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Orangeburg County School District trustees were given the first construction cost estimates for the planned Holly Hill Elementary School and additions to William J. Clark Middle School and Lake Marion High School.

Allen Taylor and Clint Riddle with LS3P construction design presented an overview of the preliminary cost estimates last week. The projects are among the $190 million in school building projects approved by voters in November.

The estimated construction costs for the new Holly Hill elementary school and additions to Lake Marion High School and William J. Clark Middle school are a combined $61.7 million. That includes $7.5 million in soft costs, such as fees, surveys, geotechnical work and inspections.

A cost estimate was not provided for the planned new Orangeburg-Wilkinson High School.

LS3P is currently developing construction concepts with contractors as part of the schematic design phase of the project. The cost estimates are based on these drawings and plans.

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Taylor noted a more concrete amounts will be available at the end of design development phase.

Holly Hill Elementary School

The estimated cost for the construction of a new elementary school in Holly Hill is $40.9 million, with the school costing $33.1 million and site demolition and development at about $6 million. The cost does not include fees related to surveys and geotechnical work.

The school is expected to be completed in December 2024, with site completion in July 2025.

The school would be built on the existing site of the Holly Hill Elementary School at 1490 Brant Ave. The school will remain operational during construction.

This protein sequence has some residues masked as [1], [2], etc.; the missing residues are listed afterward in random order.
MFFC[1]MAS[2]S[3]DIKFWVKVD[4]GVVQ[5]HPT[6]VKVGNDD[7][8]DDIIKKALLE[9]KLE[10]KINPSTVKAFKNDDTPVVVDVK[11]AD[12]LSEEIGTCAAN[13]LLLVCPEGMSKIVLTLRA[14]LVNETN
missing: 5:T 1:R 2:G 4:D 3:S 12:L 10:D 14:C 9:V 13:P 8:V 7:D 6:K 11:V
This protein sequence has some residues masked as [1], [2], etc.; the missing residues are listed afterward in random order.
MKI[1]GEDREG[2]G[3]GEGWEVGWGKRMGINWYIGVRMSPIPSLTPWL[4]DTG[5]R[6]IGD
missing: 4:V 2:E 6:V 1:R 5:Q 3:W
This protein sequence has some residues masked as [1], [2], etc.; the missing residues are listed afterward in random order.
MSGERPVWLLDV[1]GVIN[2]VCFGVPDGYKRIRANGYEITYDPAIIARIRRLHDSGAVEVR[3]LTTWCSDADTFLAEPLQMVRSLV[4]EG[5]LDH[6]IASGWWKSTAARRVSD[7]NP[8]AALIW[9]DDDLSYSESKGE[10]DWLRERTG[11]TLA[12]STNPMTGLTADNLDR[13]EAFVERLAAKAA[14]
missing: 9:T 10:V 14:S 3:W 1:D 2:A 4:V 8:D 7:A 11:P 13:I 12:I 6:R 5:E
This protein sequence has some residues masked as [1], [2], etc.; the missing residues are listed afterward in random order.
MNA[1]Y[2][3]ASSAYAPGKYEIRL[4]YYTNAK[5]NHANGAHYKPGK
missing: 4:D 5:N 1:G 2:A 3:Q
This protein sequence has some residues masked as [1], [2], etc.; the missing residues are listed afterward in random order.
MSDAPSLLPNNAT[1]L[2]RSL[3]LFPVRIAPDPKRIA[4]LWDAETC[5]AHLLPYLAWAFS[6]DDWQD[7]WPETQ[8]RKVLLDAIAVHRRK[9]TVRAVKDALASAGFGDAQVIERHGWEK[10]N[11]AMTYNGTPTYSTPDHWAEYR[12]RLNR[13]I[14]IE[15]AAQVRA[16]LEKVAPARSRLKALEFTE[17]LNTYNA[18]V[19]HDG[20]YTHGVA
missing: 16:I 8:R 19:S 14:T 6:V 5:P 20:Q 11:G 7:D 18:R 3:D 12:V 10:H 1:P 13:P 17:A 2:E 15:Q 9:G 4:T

The project has been submitted to the state Office of School Facilities.

The school will house 750 students with expansion to 900 possible.

The two-floor, 106,000-square-foot school’s first floor will cover about 83,000 square feet and the second floor will be 23,000 square feet.

Project officials note the bus rider population of the school is about 75 percent. The design ensures there is enough space for buses to drop off and pick up students.

There will also be a parent drop-off area distinct from the school bus drop-off area.

Temporary parking will be needed during the phased project to coincide with construction and demolition.

The first floor will house administrative offices, a media center, physical education and cafeteria. The first floor will also house pre-K through third grade, while the second floor will house fourth- to fifth-graders.

The school is to serve students currently attending St. James-Gaillard Elementary, Holly Hill Elementary and Vance-Providence Elementary. Those three schools will close.

Clark Middle School addition

The 500-student, 32,395-square-foot addition to William J. Clark Middle School will consist of a 17,880-square-foot first floor and a 14,515-square-foot second floor.

Due to the challenges of traffic flow at the school, the parent drop-off entrance would be placed on Boulevard Street, the visitor parking lot will remain where it currently is on Bennett Street and the bus drop-off would be on Bennett Street.